One of our key research goals is to elucidate the molecular mechanisms involved in assembly and function of translation initiation complexes involved in protein synthesis in living cells. We use budding yeast as a model system owing to the powerful combination of genetics and biochemistry that can be employed to dissect complex pathways in vivo. The translation initiation pathway produces an 80S ribosome bound to mRNA with methionyl initiator tRNAMet (Met-tRNAi) base-paired to the AUG start codon. Met-tRNAi is recruited first to the 40S subunit in a ternary complex (TC) with GTP-bound eIF2, to produce the 43S preinitiation complex (PIC), in a manner stimulated by eIFs -1, -1A, and -3. The 43S PIC attaches to the 5 end of mRNA, in a manner facilitated by cap-binding complex eIF4F (comprised of eIF4E, eIF4G, and RNA helicase eIF4A) and PABP bound to the poly(A) tail, and scans the 5 untranslated region (UTR) for the AUG start codon. Scanning is promoted by eIFs -1 and -1A, which induce an open conformation of the 40S, and by eIF4F and other RNA helicases that remove secondary structure in the 5 UTR. AUG recognition by Met-tRNAi evokes irreversible hydrolysis of the GTP bound to eIF2, dependent on GTPase activating protein (GAP) eIF5, releasing eIF2-GDP from the PIC and Met-tRNAi into the ribosomal P site. After joining of the 60S subunit, producing the completed 80S initiation complex, the eIF2-GDP is recycled to eIF2-GTP by guanine nucleotide exchange factor (GEF) eIF2B to prepare for the next round of translation initiation. Mechanism and regulation of the GEF function of eIF2B. The GEF function of eIF2B is down-regulated in amino acid-starved cells by phosphorylation of the a subunit of eIF2 by protein kinase Gcn2, provoking a reduction in general protein synthesis. The eIF2B contains five subunits, but the e/Gcd6 subunit is sufficient for GEF activity in vitro. The d/Gcd2, b/Gcd7 and a/Gcn3 subunits are related in sequence and comprise a regulatory subcomplex in eIF2B that mediates tight binding of phosphorylated eIF2(aP)-GDP, via the S1 domain in eIF2a, which is required to inhibit GEF function. Regulation of eIF2B by eIF2(aP) is not essential in nutrient-replete cells, but the eIF2B regulatory subunits d/Gcd2 and b/Gcd7 are required for cell viability, and their indispensable functions are not well understood. We showed recently that (i) depletion of b/Gcd7 from cells, (ii) three lethal b/Gcd7 amino acid substitutions, and (iii) a synthetically lethal combination of substitutions in b/Gcd7 and eIF2a all impaired eIF2 binding to eIF2B, without reducing e/Gcd6 abundance in eIF2B. These and other findings provided strong evidence that b/Gcd7 is essential for binding the eIF2B substrate (unphosphorylated eIF2-GDP), beyond its regulatory role in mediating eIF2B inhibition by phosphorylated eIF2. Roles of eIF4G in mRNA activation and determining translational efficiencies genome-wide. Attachment of the 43S PIC near the 5 end of mRNA is enhanced by binding of eIF4F (eIF4E, eIF4G, eIF4A) to the cap structure, PABP binding to the poly(A) tail, and PABP-eIF4G interaction, which produces a closed loop mRNP thought to be crucial for translation initiation. Budding yeast contains two functionally interchangeable eIF4G isoforms (encoded by TIF4631 and TIF4632). Key evidence that PABP-eIF4G interaction is important in vivo came originally from the finding that, in yeast cells lacking eIF4G2, a temperature-sensitive mutation in the eIF4E-binding site of eIF4G1 (tif4631-459) is synthetically lethal with an N-terminal truncation that eliminates the PABP-binding domain of eIF4G1 (-delN300). However, we found that an internal deletion of the PABP binding domain of tif4631-459 is not lethal, and that the RNA-binding domain at the extreme N-terminus (RNA1) must be removed simultaneously to produce a lethal reduction in eIF4G1-459 function. We further showed that the region between RNA1 and the PABP binding domain contains two segments conserved in yeast eIF4G homologs, Box1 and Box2, that also functionally overlap with the PABP-binding domain in vivo. We obtained biochemical evidence that RNA1, Box1, Box2, and the PABP-binding domain all contribute to assembly of native eIF4G∙mRNA∙PABP complexes, quantified by assaying mRNA-dependent (RNAse-sensitive) coimmunoprecipitation of PABP with eIF4G from cell extracts. In collaboration with Jon Lorschs group at Johns Hopkins Medical School, we found that RNA1 and Box1 both enhance direct PABP binding to the eIF4G1 NTD, and that Box1 contributes to RNA binding by the eIF4G1 NTD in vitro. Thus, while the eIF4G-PABP interaction is important, RNA binding by the eIF4G1 NTD makes an overlapping contribution to mRNA activation in vivo, and multiple segments in the NTD contribute to the PABP and RNA binding activities of the eIF4G1 NTD. Our results are significant in demonstrating that closed-loop mRNP formation via PABP-eIF4G interaction is nonessential in vivo. We propose that the eIF4G-PABP interaction simply represents one of several interactions that stabilize eIF4G binding to mRNA, which is likely the critical event in promoting 43S attachment. In addition to eIF4F's role in promoting 43S attachment to mRNA, the helicase activity of eIF4A likely facilitates scanning through secondary structure in the 5 UTR, and eIF4F is expected to determine translational efficiencies (TEs) among different mRNAs. We tested this hypothesis by measuring the effect of depleting eIF4G in vivo on TEs genome-wide, using cDNA microarrays to quantify the ratio of mRNA abundance in polysomes versus total RNA. Both eIF4G isoforms were eliminated in a strain lacking TIF4632 and harboring a tif4631-td degron allele, which enables transcriptional repression and rapid degradation of eIF4G1 in non-permissive conditions. The elimination of eIF4G reduced protein synthesis rates 3-fold and arrested cell growth but, surprisingly, the TEs of most mRNAs were not greatly affected. An intriguing consequence of eIF4G depletion, however, was to narrow the range of TE values by reducing translation of many mRNAs that exhibit higher than average TEs in WT, while increasing translation of other mRNAs with lower than average TE values. Thus, while eIF4G is not essential for translation of any mRNAs in yeast, it is an important rate-enhancing factor and also promotes the differentiation of TEs among mRNAs to an extent that is essential for cell division. An Upstream ORF with non-AUG Start Codon is Translated in vivo but Dispensable for Translational Control of GCN4 mRNA Genome-wide analysis of ribosome locations in mRNAs of Saccharomyces cerevisisae revealed a high level of translation of upstream open reading frames (uORFs) that initiate with non-AUG start codons in many transcripts. Two such non-AUG-initiated uORFs (nAuORFs 1 and 2) occur in GCN4 mRNA upstream of the four AUG-initiated uORFs (uORFs 1 to 4) that mediate translational control of GCN4 mRNA. We have tested the proposal that these nAuORFs play an important role in this regulatory mechanism. We verified that nAuORF2 is translated in vivo by demonstrating b-galactosidase production from lacZ coding sequences fused to nAuORF2, in a manner abolished by replacing its AUA start codon with the non-cognate triplet AAA;however, translation of nAuORF1 was not detected. Importantly, replacing the near-cognate start codons of both nAuORFs with non-cognate triplets had little or no effect on the repression of GCN4 translation in nutrient-replete cells, nor on its derepression in response to histidine limitation or other stress conditions. Additionally, we found no evidence that initiation from the AUA codon of nAuORF2 is substantially elevated, nor dependent on Gcn2, in histidine-deprived cells. Thus, while nAuORF2 is translated, this event is not critical for GCN4 translational control.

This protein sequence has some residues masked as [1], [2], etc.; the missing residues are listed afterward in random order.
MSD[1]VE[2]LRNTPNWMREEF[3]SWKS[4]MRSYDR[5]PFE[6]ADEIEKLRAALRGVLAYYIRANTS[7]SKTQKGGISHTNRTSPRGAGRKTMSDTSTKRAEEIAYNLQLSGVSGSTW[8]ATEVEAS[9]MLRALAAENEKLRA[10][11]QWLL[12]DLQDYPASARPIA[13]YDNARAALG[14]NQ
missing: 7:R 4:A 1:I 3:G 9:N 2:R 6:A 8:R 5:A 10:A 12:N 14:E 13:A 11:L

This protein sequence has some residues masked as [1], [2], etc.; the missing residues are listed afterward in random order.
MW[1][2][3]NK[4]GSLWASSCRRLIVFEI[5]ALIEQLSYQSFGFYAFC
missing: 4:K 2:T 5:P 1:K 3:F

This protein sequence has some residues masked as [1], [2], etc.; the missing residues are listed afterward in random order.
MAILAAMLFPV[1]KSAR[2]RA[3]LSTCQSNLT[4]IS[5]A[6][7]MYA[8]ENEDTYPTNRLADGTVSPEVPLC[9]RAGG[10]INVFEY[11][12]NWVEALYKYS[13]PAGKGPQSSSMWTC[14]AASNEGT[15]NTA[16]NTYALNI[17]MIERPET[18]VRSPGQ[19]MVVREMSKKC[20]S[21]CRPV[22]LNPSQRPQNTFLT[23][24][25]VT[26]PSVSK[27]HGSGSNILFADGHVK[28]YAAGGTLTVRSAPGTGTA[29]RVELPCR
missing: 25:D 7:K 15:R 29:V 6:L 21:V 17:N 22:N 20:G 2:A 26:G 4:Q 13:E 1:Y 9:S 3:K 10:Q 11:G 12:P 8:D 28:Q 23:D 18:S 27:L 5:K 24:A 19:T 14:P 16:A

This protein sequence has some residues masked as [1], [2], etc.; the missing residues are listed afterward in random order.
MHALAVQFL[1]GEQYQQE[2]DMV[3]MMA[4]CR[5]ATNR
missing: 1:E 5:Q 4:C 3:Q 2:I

Project Start
Project End
Budget Start
Budget End
Support Year
28
Fiscal Year
2011
Total Cost
$1,846,757
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Hinnebusch, Alan G (2017) Structural Insights into the Mechanism of Scanning and Start Codon Recognition in Eukaryotic Translation Initiation. Trends Biochem Sci 42:589-611
Visweswaraiah, Jyothsna; Hinnebusch, Alan G (2017) Interface between 40S exit channel protein uS7/Rps5 and eIF2? modulates start codon recognition in vivo. Elife 6:
Dong, Jinsheng; Aitken, Colin Echeverría; Thakur, Anil et al. (2017) Rps3/uS3 promotes mRNA binding at the 40S ribosome entry channel and stabilizes preinitiation complexes at start codons. Proc Natl Acad Sci U S A 114:E2126-E2135
Obayashi, Eiji; Luna, Rafael E; Nagata, Takashi et al. (2017) Molecular Landscape of the Ribosome Pre-initiation Complex during mRNA Scanning: Structural Role for eIF3c and Its Control by eIF5. Cell Rep 18:2651-2663
Sen, Neelam Dabas; Zhou, Fujun; Harris, Michael S et al. (2016) eIF4B stimulates translation of long mRNAs with structured 5' UTRs and low closed-loop potential but weak dependence on eIF4G. Proc Natl Acad Sci U S A 113:10464-72
Hinnebusch, Alan G; Ivanov, Ivaylo P; Sonenberg, Nahum (2016) Translational control by 5'-untranslated regions of eukaryotic mRNAs. Science 352:1413-6
Aitken, Colin Echeverría; Beznosková, Petra; Vl?kova, Vladislava et al. (2016) Eukaryotic translation initiation factor 3 plays distinct roles at the mRNA entry and exit channels of the ribosomal preinitiation complex. Elife 5:
Hinnebusch, Alan G (2015) Cell biology. Blocking stress response for better memory? Science 348:967-8
Zhang, Fan; Saini, Adesh K; Shin, Byung-Sik et al. (2015) Conformational changes in the P site and mRNA entry channel evoked by AUG recognition in yeast translation preinitiation complexes. Nucleic Acids Res 43:2293-312
Lageix, Sebastien; Zhang, Jinwei; Rothenburg, Stefan et al. (2015) Interaction between the tRNA-binding and C-terminal domains of Yeast Gcn2 regulates kinase activity in vivo. PLoS Genet 11:e1004991